This course offers an introduction to the structure and functioning of the European Union, often called a legal subject sui generis, meaning that it is unique in its characteristics as compared with other regional organizations. EU law is increasingly important for national legal systems, so this course shows how which legal problems may arise and which solutions have been developed.
The course explains the establishment of the EU and the development of EU law and policy since. Relevant questions include: how is the EU organized and how does it function? Which institutions exist within the EU and what is their role? What does EU law regulate and why? How does the European legal order interact with the domestic orders of its Member States? What is the position of individuals within EU law and how are their rights under EU law protected?
The weekly lectures focus on the institutional questions, helping students to critically assess the EU in its legal context. The weekly workshops zoom in on particular topics, such as the crisis in the Eurozone, teaching students how to apply the general rules to specific case studies.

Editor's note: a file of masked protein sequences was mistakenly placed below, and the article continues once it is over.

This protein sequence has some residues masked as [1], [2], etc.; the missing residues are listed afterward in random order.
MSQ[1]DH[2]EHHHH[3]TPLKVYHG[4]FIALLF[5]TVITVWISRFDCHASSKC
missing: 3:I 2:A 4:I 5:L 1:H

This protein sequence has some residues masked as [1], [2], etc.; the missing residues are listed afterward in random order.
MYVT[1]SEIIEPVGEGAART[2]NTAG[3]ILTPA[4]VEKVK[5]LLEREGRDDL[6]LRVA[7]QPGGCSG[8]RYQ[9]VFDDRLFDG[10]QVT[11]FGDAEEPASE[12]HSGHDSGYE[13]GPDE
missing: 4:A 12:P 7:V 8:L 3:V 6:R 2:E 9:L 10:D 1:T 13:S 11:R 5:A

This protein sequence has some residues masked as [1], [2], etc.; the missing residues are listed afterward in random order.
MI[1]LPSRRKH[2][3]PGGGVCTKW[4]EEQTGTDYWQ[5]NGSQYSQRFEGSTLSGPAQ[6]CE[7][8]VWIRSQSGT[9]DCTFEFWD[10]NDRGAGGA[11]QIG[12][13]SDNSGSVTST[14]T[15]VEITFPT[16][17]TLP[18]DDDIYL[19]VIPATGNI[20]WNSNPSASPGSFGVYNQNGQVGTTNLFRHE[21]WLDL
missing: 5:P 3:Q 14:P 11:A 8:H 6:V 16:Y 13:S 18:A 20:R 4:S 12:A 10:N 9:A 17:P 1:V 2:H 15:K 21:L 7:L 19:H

This course may serve as a potential replacement for the course ‘Inleiding tot Europees Recht’ at Leiden Law School.
After successful completion of this course, students will have acquired the following skills:
Basic knowledge of EU law and policy
Ability to apply this knowledge to case studies regarding the history and development of European integration; the nature and core principles of the EU legal system and the interactions with the legal systems of the Member States; the sources of EU law and their applicability; the legal position of EU citizens and their protection under EU law; human rights as incorporated in the European Convention on Human Rights
Ability to recognize and analyse situations in which EU law is applicable and can be used to solve legal problems
Ability to read and examine decisions of the Court of Justice of the EU and the European Court of Human Rights, together with other sources of law, in order to build and support a legal argument
Ability to critically assess current topics, using knowledge about EU law and policy, so as to form a well-substantiated opinion in debates about the EU and its future
Mode of Instruction
Weekly lectures and workshops
To be confirmed in course syllabus:
In-class participation: 10%
Writing a case note on a CJEU or ECHR decision (1000 words): 20%
Presenting said case note in class & leading class discussion: 20%
In-class exam (1000 words): 20%
Final research essay (2000 words): 30%
Preparation for first session